"I've reached an inner peace which has previously been unattainable since I started working on this event. It has inspired me in all areas in my life to be a better person. Although I am still working on my road rage and occasional lapse of judgment with careless words that leave my tongue, I am beginning to see the world in a more positive light. I've heard many times that there is no better reward than giving and now I understand why. It is, by my estimation, better to give than receive. Not only do you contribute in making the world a happier, more balanced place to live, but in many cases (like mine), it can give you more self worth. In the past I had always tried to fill this constant void in my life with "love" or material gratification and have always come up empty handed in the end. I suppose the mental reward for volunteering and being an activist for something in which I feel passionate about, is that I no longer feel like a lump of uselessness anymore. It's a great feeling and aids in the relief of being so self-absorbed (which I am still working on as well). I highly recommend it!"
I agree with her 100%. I've been volunteering at Hospice of Cincinnati for over a year now, and I can tell you that not only do I feel good knowing that I am providing comfort and support to people in need, I am providing comfort and support to people in need. Even though I am not getting paid for this gig, The time and energy I invest in it is completely worth it.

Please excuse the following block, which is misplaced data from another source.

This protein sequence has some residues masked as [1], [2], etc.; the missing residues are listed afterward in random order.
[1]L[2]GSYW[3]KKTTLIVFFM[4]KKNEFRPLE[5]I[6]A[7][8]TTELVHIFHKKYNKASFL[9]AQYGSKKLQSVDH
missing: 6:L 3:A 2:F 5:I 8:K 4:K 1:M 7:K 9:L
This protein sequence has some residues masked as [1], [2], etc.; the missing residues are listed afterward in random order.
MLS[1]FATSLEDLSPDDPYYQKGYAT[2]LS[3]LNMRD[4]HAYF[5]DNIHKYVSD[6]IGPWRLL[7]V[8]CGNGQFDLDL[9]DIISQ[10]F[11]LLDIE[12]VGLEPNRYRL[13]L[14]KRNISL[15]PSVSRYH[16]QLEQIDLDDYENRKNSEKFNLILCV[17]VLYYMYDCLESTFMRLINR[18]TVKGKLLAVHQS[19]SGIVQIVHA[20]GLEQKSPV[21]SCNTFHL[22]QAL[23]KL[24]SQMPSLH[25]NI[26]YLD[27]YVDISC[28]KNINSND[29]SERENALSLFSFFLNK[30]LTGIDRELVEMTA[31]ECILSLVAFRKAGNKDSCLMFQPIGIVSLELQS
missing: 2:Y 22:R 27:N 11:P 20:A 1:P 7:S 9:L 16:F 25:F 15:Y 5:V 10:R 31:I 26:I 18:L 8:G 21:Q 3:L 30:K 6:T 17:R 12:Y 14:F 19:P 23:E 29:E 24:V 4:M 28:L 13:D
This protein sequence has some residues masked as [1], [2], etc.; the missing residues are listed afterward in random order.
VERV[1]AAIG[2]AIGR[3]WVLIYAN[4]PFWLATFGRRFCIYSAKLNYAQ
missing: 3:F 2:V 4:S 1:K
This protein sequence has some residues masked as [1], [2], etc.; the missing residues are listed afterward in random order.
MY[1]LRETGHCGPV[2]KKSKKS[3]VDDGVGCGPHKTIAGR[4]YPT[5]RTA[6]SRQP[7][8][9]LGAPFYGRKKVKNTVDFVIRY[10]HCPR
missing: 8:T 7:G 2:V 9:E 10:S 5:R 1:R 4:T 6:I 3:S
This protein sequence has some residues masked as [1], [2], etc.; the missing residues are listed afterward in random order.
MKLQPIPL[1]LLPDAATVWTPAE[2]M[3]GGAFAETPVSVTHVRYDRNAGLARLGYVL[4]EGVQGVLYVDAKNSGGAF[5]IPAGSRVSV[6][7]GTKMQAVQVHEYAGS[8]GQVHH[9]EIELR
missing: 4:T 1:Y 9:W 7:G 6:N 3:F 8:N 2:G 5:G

It is incumbent upon us as citizens in this society to volunteer. It's our responsibility to find out what we have a capacity to do, and to do it. The fact of this responsibility can be derived from both an argument based on self interest, and altruistic humanism. The argument from self interest is that you are not safe in a world full of people who only look out for themselves and are only concerned with the bottom line. Your children are not safe in a world where your neighbors are on the verge of cannibalism. A personal philosophy of social Darwinism doesn't lead to the survival of the fittest. It leads to the survival of the cruelest and most empty. We can sustain a handful of psychopaths in our society, but not a society full of them.
The argument from altruistic humanism is simpler: humans are ends unto themselves, and a life with minimal suffering, increased pleasure, and an ability to freely explore, create, contribute, and thrive is an inherent right.
And, of course, volunteering makes you feel good. It enables you to make a meaningful contribution to something you believe in, and offers the possibility of discovering a community of like-minded doers.
So volunteer, goddammit!